Equinox “Industrial Strength” Green Stormwater Infrastructure (GSI) demonstration site improves water quality

ECOSS and Equinox Studios joined forces to develop a first of-its-kind, large-scale industrial GSI demonstration site. The Equinox “Industrial Strength” GSI demonstration site showcases stormwater solutions that can be adopted by any industrial or manufacturing business to improve water quality from rainwater pollution.

ECOSS is collaborating with businesses to install innovative stormwater solutions

ECOSS staff are available to provide businesses in the area with technical and planning support to install rainwater cisterns, rain gardens, Grattixes, oyster barrel cisterns or permeable paving systems. Grant funding is now available for businesses located in the Green-Duwamish valley, with additional funding to support BIPOC or women-owned businesses. Contact ECOSS to learn more and schedule an appointment to discuss your property and stormwater concerns.

What’s the Problem?

Polluted rainwater runoff is the leading source of pollution in Puget Sound. A 2015 study showed that local stormwater runoff from urban roadways is so toxic, it can kill an adult coho salmon in as little as 2½ hours. The effects are far reaching on the economy, community health and the environment, particularly our resident orca populations.

Heavy metals, fertilizer and other toxicants are ferried into Puget Sound during heavy storms.

During heavy rains, municipal stormwater systems are frequently overwhelmed, resulting in flooded streets, communities and businesses. Rainwater running off roofs and streets picks up contaminants like heavy metals before flowing into our water bodies like Puget Sound, Lake Washington and the Duwamish River.

Much of south Seattle experiences seasonal flooding due to overburdened stormwater systems. Flooding can damage property, disrupt business operations, cause erosion, degrade infrastructure and make stormwater permit compliance difficult.

Mitigating stormwater pollution

Green Stormwater Infrastructure (GSI) offers a range of sustainable solutions that mitigate threats posed by polluted stormwater and flooding. Green infrastructure such as cisterns, rain gardens, vegetated walls and permeable pavement help reduce overflows by reducing the volume of stormwater entering the drainage system and removing pollutants through settling, filtration and absorption.

Co Lam Temple’s cisterns mitigate flooding and provide water for gardens.

ECOSS creates GSI demonstration sites to illustrate a wide-range of technologies, products, techniques, maintenance requirements and pricing. These functional outdoor learning sites help decision-makers evaluate what’s right for their property and budget.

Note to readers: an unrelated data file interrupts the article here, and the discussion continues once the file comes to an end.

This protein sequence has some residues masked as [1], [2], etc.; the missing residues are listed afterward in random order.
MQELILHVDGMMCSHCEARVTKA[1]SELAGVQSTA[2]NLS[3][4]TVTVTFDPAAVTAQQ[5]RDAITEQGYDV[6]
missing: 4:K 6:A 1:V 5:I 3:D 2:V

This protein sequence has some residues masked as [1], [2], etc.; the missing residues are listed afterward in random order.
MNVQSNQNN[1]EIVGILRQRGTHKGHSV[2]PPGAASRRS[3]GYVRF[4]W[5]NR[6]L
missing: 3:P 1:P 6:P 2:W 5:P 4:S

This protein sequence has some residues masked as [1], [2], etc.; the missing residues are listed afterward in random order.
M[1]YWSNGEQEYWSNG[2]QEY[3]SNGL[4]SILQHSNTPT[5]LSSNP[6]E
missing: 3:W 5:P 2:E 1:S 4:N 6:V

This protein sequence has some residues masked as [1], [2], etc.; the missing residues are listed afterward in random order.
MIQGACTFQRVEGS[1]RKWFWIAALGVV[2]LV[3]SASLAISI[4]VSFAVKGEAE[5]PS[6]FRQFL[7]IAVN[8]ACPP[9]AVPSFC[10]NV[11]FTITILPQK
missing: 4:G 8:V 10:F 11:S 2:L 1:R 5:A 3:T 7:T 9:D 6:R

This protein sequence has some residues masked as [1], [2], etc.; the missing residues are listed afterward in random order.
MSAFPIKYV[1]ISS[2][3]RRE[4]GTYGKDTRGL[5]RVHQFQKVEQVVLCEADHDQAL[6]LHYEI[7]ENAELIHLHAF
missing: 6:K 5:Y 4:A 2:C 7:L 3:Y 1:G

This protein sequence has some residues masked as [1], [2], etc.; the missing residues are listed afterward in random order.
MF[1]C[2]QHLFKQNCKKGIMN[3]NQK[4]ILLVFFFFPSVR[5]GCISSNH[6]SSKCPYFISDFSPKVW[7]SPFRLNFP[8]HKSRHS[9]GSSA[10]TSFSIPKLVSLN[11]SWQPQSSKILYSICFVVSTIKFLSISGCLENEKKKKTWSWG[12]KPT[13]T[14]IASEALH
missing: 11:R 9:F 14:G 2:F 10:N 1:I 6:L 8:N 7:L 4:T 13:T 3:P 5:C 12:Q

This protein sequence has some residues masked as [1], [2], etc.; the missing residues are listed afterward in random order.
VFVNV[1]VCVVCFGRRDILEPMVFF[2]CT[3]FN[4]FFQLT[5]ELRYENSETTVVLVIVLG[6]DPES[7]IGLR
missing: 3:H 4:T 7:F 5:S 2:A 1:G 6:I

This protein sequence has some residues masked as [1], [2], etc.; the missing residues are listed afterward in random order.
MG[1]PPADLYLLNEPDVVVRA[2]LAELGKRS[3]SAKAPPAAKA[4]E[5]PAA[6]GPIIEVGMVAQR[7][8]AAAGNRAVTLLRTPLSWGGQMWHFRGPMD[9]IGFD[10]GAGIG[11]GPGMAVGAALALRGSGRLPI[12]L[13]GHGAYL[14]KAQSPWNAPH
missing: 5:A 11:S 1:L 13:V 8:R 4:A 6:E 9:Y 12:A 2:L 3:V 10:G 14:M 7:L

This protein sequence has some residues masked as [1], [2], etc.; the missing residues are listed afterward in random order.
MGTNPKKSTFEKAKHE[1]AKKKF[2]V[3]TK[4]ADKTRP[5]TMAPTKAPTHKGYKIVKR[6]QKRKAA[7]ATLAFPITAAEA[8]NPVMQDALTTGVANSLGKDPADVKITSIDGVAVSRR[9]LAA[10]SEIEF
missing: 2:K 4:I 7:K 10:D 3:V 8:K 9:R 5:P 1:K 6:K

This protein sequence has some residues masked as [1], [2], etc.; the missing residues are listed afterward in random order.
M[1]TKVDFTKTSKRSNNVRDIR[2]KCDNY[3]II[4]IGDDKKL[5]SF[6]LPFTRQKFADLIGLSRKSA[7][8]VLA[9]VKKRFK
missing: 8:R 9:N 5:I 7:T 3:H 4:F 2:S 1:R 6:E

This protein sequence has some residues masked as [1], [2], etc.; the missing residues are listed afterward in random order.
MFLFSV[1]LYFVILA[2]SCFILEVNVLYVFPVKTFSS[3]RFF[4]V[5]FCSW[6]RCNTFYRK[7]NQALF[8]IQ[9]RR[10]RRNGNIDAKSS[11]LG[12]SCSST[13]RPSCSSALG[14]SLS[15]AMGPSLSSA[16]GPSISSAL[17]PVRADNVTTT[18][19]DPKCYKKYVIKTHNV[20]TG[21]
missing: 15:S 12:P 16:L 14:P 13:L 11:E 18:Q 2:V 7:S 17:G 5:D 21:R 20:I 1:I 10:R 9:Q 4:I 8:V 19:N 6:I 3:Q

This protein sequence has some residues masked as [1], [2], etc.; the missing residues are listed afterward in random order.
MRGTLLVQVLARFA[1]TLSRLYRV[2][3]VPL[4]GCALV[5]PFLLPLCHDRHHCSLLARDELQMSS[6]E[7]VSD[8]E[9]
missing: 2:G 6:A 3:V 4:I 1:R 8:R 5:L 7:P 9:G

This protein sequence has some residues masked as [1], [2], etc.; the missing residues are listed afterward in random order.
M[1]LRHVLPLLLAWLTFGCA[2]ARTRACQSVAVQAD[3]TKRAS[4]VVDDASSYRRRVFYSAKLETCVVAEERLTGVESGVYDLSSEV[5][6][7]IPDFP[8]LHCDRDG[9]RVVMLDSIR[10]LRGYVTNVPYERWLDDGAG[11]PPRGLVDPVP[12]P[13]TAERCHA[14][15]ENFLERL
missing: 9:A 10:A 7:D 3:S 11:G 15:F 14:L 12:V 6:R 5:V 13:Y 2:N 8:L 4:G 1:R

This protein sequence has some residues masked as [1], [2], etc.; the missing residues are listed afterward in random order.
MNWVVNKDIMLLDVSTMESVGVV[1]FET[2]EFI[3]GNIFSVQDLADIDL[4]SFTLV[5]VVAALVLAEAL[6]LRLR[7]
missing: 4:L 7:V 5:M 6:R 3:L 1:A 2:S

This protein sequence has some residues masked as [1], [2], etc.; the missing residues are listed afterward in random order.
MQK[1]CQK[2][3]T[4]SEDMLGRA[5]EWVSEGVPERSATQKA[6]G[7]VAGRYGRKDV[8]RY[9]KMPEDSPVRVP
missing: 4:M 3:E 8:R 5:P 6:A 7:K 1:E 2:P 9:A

Tailoring stormwater solutions to businesses

For more information, or to schedule an Equinox site visit or tour, contact info@ecoss.org | (206) 767-0432, ext. 1001

Standard GSI installations are not always feasible for business properties. Rain gardens, for example, are popular among residents, but also require significant space, which might encroach on business operations. If businesses are to adopt stormwater solutions, GSI must be tailored to fit their unique needs and challenges.

Grattix boxes perform the same function as a rain garden and are contained in a portable box with a smaller footprint than traditional rain gardens. Photo Credit: William Chen / ECOSS.

In 2018, ECOSS partnered with Equinox Studios to develop a first of-its-kind, large-scale industrial GSI demonstration site. The site showcases new and emerging industrial GSI solutions that can be adopted by any industrial or manufacturing business. When finished, Equinox GSI will collect stormwater from 62,000 square feet of roof space and passively filter 1.3 million gallons of water annually.

Equinox Studios attracts over 18,000 visitors per year. Located in the industrial heart of Seattle, the studio is ideally situated to promote GSI to local industrial businesses and communities.

Thank you Aspect Consulting, PureBlue and Equinox Studios for supporting this work.

Additional support for the Equinox GSI project was provided by the Boeing Company, King County Flood Control District, BNSF and the Puget Sound Stewardship and Mitigation fund, a grant making fund created by the Puget Soundkeeper Alliance and administered by the Rose Foundation for Communities and the Environment. The Port of Seattle provided in-kind contributions of materials.